(one of author’s paths… including the one that opens to the little field)
I have always loved trees and as a child often found refuge in the fragrant branches of old maples and oaks. Does the reader know that every kind of tree has a scent of its own? My grandmother’s sweetly perfumed golden apple tree attracted the deer on moonlit nights as my little brother and I watched with rapt attention when the bucks moved in to feed while we counted the points on each rack of deer antlers…
Our first tree houses were constructed high up in the uppermost branches of the white pines that swayed precariously when the wind blew too hard. These old trees also “whispered” when their needles touched and I imagined then that they were speaking in tongues that I could decipher with ease. The scent of pine pitch is a fragrance I cherish to this day. Many of these magnificent White pines were scattered around the 50 acre pre-Revolutionary farm that belonged to my grandparents, and like the 200- 300 year old sugar maples that ringed the field and shaded the house in summer, I loved those old trees but took them for granted.
By mid- life I no longer took any tree for granted. Maine logging was devastating the trees around me. I became a fierce tree advocate writing articles to address destructive logging practices and to educate the public in the hope that these practices would help save Maine trees… all this writing occurred in between the spaces of teaching at the university level, accruing further degrees, and counseling.
When I first purchased ‘my’ land in western Maine thirty – five years ago, the mixed conifer and deciduous forest had been cut just a few years before and many saplings were slowly regenerating. An open field stretched down into the valley to meet one of the three brooks that bordered the property. This area was also protected by the forest. A clear spring bubbled up in a nearby copse of trees.
I promised the trees then, that as long as I lived on the land this forest would remain untouched, and that I would allow nature to take the lead. A commitment I kept.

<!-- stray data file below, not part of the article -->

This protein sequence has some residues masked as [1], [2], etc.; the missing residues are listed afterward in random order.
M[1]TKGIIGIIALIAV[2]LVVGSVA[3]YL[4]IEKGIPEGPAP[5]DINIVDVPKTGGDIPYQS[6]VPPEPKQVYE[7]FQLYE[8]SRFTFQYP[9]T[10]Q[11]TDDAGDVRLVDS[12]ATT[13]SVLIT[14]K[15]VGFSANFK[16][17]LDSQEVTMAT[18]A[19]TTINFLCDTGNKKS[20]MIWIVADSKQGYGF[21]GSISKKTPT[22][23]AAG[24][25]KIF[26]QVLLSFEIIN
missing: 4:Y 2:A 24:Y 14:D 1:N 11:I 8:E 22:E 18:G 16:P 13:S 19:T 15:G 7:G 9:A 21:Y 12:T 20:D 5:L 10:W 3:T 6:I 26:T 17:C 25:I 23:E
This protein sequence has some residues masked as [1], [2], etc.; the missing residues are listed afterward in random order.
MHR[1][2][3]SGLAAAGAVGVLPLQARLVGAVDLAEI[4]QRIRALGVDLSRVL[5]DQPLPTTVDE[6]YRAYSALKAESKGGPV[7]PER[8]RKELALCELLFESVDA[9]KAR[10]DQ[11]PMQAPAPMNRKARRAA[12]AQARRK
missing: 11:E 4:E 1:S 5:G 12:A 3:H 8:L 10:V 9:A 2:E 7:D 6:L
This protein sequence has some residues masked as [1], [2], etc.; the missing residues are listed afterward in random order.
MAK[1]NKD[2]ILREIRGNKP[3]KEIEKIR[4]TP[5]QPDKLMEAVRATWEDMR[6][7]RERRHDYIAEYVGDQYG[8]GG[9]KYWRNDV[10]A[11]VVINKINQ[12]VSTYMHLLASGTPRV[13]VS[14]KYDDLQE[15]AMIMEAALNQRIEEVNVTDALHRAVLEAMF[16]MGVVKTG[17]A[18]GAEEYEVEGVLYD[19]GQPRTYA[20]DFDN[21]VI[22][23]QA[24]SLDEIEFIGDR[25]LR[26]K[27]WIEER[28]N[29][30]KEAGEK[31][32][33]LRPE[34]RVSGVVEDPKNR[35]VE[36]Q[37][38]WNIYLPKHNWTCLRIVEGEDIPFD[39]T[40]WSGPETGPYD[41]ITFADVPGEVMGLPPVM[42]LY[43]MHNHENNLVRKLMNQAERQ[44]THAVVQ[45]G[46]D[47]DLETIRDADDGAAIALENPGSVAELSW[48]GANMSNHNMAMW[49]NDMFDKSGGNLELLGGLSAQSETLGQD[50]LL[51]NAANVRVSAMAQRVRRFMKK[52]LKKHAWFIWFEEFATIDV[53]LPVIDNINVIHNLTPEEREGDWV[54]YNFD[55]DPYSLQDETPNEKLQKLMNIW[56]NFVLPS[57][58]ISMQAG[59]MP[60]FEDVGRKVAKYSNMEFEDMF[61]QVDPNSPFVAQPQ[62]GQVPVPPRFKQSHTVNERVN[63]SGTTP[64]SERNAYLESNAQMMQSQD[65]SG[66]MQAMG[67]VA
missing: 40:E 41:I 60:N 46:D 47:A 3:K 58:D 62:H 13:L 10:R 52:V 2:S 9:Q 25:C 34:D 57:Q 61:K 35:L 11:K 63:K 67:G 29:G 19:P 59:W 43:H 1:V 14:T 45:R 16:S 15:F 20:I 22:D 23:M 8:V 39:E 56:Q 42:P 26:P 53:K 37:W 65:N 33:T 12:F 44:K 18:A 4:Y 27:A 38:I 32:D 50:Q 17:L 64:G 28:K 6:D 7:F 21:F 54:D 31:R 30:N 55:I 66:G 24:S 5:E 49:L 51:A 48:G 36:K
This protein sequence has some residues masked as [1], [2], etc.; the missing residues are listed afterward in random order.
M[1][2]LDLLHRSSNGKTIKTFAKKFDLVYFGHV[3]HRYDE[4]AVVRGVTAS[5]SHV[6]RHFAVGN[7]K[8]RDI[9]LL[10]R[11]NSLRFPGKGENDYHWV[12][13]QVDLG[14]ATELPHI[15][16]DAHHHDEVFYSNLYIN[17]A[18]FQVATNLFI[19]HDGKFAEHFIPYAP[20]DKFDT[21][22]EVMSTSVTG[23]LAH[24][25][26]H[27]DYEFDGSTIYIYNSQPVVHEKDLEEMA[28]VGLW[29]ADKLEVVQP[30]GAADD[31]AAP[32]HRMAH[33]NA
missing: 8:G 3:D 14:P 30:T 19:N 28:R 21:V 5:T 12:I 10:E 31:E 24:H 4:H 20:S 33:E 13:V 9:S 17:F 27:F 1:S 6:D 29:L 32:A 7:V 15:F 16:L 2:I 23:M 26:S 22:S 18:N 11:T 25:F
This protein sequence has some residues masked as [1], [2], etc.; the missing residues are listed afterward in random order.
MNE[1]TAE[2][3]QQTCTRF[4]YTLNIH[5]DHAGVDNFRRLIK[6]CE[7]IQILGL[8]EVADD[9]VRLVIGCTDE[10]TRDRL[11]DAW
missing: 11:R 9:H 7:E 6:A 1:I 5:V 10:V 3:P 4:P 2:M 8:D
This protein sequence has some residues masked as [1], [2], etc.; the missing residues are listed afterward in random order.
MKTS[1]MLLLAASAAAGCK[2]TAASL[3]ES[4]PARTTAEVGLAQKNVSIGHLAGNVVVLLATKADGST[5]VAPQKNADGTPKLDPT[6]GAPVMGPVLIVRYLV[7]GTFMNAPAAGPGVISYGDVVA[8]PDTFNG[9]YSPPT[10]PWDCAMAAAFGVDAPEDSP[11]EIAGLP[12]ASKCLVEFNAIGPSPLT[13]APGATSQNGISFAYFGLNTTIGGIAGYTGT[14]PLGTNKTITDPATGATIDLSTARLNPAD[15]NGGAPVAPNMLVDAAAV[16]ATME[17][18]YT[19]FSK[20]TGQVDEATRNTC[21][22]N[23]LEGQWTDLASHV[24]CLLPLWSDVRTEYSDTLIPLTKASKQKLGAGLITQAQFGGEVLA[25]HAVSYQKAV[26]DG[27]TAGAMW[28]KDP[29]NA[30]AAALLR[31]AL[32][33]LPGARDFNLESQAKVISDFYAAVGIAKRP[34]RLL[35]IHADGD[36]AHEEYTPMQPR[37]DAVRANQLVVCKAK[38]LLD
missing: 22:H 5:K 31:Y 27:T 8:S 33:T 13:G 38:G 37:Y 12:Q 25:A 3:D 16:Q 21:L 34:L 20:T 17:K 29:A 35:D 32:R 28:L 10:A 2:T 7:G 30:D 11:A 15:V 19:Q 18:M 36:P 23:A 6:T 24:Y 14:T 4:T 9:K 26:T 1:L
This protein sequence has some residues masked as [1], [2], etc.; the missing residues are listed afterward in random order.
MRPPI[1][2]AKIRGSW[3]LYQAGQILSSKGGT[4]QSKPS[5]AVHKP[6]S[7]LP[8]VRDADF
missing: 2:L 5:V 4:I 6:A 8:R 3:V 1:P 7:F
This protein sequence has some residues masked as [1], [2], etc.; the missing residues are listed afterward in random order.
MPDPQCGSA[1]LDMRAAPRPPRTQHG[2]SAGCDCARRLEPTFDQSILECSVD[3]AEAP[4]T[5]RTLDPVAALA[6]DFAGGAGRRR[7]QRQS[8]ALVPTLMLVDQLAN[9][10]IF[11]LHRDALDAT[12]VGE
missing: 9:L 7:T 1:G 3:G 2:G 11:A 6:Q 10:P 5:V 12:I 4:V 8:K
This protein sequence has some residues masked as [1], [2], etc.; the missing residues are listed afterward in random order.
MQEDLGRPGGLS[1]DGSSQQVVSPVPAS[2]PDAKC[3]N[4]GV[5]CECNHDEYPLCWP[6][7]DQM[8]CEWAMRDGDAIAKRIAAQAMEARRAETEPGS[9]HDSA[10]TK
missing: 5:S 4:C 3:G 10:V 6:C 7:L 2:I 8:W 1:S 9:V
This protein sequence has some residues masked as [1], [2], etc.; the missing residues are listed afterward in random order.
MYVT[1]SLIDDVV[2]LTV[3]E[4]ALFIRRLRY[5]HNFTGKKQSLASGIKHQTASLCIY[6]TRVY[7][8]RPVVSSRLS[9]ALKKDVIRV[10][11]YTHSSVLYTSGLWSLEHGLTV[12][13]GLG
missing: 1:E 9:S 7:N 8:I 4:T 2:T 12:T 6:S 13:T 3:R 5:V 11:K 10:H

Nature chose to create a white pine forest that sprung up as if by magic populating the old field with pine seedlings. White pines grow fast when they are young, and soon I was creating a complex web of pathways so that I could continue to walk and snowshoe as the forest grew and flourished. As the pines arced over my head emerald mosses covered the ground beneath my feet. My beloved Black bears began to use these paths so regularly that a thin line appeared in the center of the well-shaded and protected trails.
Even on the hottest summer days I continue to meander through the pines that keep the ground moist and fragrant. One path borders one of the brooks, another opens into the remaining field, a small area bordered by wild apple trees, chokecherries, wild cherries, beaked hazelnut, and hobble bush. This protected open place has a northeastern exposure that allows me to converse with the stars and a rising full moon. In the winter the mountain catches fire as alpine glow spreads her wings across the horizon.
During the days of spring and summer the heart shaped leaves of white violets with their striped lavender tongues, masses of lupine, lemon lilies, deep blue iris, milkweed balls, goldenrod, and finally deep blue fall asters provide me with continuous blooming until once again I mow the field so that the deer and rabbits can graze until snow blankets the wheat colored ground. Around my log cabin white pines provide mothers with “bear trees” and a myriad of fruit trees and maples provide deep summer shade, the latter creating the most beautiful autumn colors – gold and crimson leaves that are a sight to behold.
My life is inextricably woven into the weft and warp of the trees around my house (and trees in general – here in New Mexico where I am currently spending the winter it is the cottonwoods that I fiercely advocate for), and I am so grateful to nature who creates tree sanctuaries for me and for all the animals and birds that so depend upon them for life.
Just a few days ago I saw a video on You Tube about bear biologist Dr. Lynn Rogers who is a friend and also a mentor. In the video we learn that Lynn has a white pine (located in Mohawk State Forest in Massachusetts) that has been named after him. This tree has a girth of 11 plus feet and is a hundred feet tall.
Back in the nineties Lynn formed the White Pine Society to save the remaining 2 percent of the white pines in Minnesota. He wrote a bill that did not pass but helped to raise public awareness about the relationship between Black bears and white pines. Female mother bears gravitate towards these trees for a number of reasons. They provide an open area free of snow early in the spring, and with their rough bark are ideal trees for cubs to climb to escape predators, and to hone their climbing skills.
The Wilderness and Parks Coalition honored Lynn for “crusading to preserve and regenerate Minnesota’s depleted white pine forests.” At the same time the Eastern Native Tree Society named the giant pine (mentioned previously) after him.
It is heartening to know that during this time of earth devastation, climate change, and general disregard for nature that men like Lynn and women like me advocated for and continue to advocate for those trees and creatures whose voices have been stilled by corporate greed and indifference.